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fearsome

[feer-suh m] /ˈfɪər səm/
adjective
1.
causing fear:
a fearsome noise.
2.
causing awe or respect:
a fearsome self-confidence.
3.
afraid; timid.
Origin
1760-1770
1760-70; fear + -some1
Related forms
fearsomely, adverb
fearsomeness, noun
Can be confused
fearful, fearsome.
Dictionary.com Unabridged
Based on the Random House Dictionary, © Random House, Inc. 2014.
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Examples for fearsome
  • Though our challenges are fearsome, so are our strengths.
  • It must indeed have been a fearsome beast in close grapple.
  • In fact, it renders that condition fearsome, its prospect intolerable.
  • On the other hand it's a glimpse of a possible future in which science has solved a fearsome problem.
  • Methamphetamine has a fearsome reputation as a destroyer of families.
  • The great voyages of discovery shrank our planet from a fearsome void to a familiar orb.
  • Seemingly skittish, adult squirrels are fearsome defenders.
  • Spotting the offshore orcas' fearsome feast took some doing.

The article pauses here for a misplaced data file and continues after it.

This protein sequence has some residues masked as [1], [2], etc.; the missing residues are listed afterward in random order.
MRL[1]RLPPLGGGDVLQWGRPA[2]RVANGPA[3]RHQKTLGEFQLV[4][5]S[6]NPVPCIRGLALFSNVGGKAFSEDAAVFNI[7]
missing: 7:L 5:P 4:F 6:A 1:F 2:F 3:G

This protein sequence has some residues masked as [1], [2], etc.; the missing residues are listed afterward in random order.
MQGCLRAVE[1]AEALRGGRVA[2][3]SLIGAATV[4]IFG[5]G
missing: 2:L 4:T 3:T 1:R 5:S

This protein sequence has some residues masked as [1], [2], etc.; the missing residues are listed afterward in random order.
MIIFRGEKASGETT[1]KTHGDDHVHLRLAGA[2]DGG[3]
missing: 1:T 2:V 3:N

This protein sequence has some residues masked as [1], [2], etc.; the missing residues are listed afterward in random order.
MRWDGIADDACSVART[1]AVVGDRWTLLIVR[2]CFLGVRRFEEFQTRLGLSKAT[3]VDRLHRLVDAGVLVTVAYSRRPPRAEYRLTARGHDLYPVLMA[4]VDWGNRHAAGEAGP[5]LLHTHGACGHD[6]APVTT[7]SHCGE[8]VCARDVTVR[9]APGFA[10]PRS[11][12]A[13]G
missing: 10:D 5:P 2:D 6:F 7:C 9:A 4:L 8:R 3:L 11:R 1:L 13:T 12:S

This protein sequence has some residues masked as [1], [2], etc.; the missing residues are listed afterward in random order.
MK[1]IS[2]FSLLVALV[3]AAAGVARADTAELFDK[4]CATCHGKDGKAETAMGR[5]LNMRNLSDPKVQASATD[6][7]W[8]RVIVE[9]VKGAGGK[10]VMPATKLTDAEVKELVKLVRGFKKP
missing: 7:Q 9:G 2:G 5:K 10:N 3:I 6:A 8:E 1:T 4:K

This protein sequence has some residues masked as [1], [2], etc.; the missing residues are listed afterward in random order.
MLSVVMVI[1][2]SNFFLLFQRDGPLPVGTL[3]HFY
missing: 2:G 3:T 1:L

• What these fearsome predators of suburbia cannot taste may be hurting them.
  • Their fearsome claws have even inspired superhero flicks.
British Dictionary definitions for fearsome

fearsome

/ˈfɪəsəm/
adjective
1.
frightening
2.
timorous; afraid
Derived Forms
fearsomely, adverb
fearsomeness, noun
Collins English Dictionary - Complete & Unabridged 2012 Digital Edition
© William Collins Sons & Co. Ltd. 1979, 1986 © HarperCollins
Publishers 1998, 2000, 2003, 2005, 2006, 2007, 2009, 2012
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Word Origin and History for fearsome
adj.

1768, from fear + -some (1). Related: Fearsomely; fearsomeness.

Online Etymology Dictionary, © 2010 Douglas Harper
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13
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